Some witnesses say that the Jersey Devil that haunts the Pine Barrens in southeastern New Jersey is a cross between a goat and a dog with cloven hoofs and the head of a collie. Others swear that it has a horse's head with the body of a kangaroo. Most of the people who have sighted the creature mention a long tail, and nearly all of the witnesses agree that the thing has wings. But it doesn't really fly as much as it hops and glides.
Whatever the Jersey Devil is, people have been sighting it in the rural area in South Jersey since 1735, which, according to local legend, is the year that it was born. Rather than some monstrous animal that was somehow spawned in the one million acres of pines that still remain some distance from the state's cities and refineries, the Jersey Devil has at least a semi-human origin. It seems that there was a prominent family in South Jersey whose patriarch demanded a large number of heirs to carry on the Leeds name to future generations. While that might have been well and good for Mr. Leeds, when she learned that she was about to bear her thirteenth child, Mrs. Leeds decided that she had enough. She had grown tired of being continually pregnant to satisfy her husband's ego. In a fit of rage, it is said that she cursed the unborn child within her and cried out that she would rather bear the devil's child than give birth to another Leeds for posterity.
Visualizing the image of Satan, Mrs. Leeds decreed that she wished the child to be born with claws and fangs, fierce and wild as some vicious beast. The old legend said that Mrs. Leeds was granted her angry wish of revenge. The baby was born a monster with devilish fangs, claws, tail, and cloven hoofs, but the extremes of its viciousness soon eclipsed the borders of Leeds's curse. The little monster ate every one of the other Leeds children and escaped out of the chimney to begin its reign of terror among the farmers and villagers of the region.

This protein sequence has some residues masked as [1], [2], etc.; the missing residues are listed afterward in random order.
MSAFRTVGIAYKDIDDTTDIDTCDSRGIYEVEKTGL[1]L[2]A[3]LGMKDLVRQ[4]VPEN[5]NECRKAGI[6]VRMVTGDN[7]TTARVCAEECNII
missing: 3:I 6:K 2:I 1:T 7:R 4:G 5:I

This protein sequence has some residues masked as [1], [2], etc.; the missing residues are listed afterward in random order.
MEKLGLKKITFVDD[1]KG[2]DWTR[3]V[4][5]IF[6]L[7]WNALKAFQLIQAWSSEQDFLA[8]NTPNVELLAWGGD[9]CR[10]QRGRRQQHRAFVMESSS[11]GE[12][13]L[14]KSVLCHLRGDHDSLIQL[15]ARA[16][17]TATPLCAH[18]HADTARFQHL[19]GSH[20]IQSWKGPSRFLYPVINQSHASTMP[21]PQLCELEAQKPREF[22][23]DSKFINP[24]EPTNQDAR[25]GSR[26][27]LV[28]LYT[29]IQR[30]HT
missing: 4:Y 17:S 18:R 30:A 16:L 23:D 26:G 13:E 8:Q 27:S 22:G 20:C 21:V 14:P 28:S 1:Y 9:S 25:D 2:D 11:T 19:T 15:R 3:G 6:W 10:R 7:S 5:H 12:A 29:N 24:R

For well over 200 years, terrified witnesses have claimed to encounter the Jersey Devil. The most famous series of sightings occurred in January 1909 when hundreds of men and women reporting seeing or hearing the frightening creature. So many people refused to leave the safety of their homes that local mills were forced to shut down for lack of workers.
As with so many of its kind, local folklore has it that the Jersey Devil serves as an omen of tragedy and war. According to some witnesses, the being was sighted just prior to the onset of the Civil War (1861–65) and again before the start of the Spanish-American conflict (1898) and World War I (1914–18).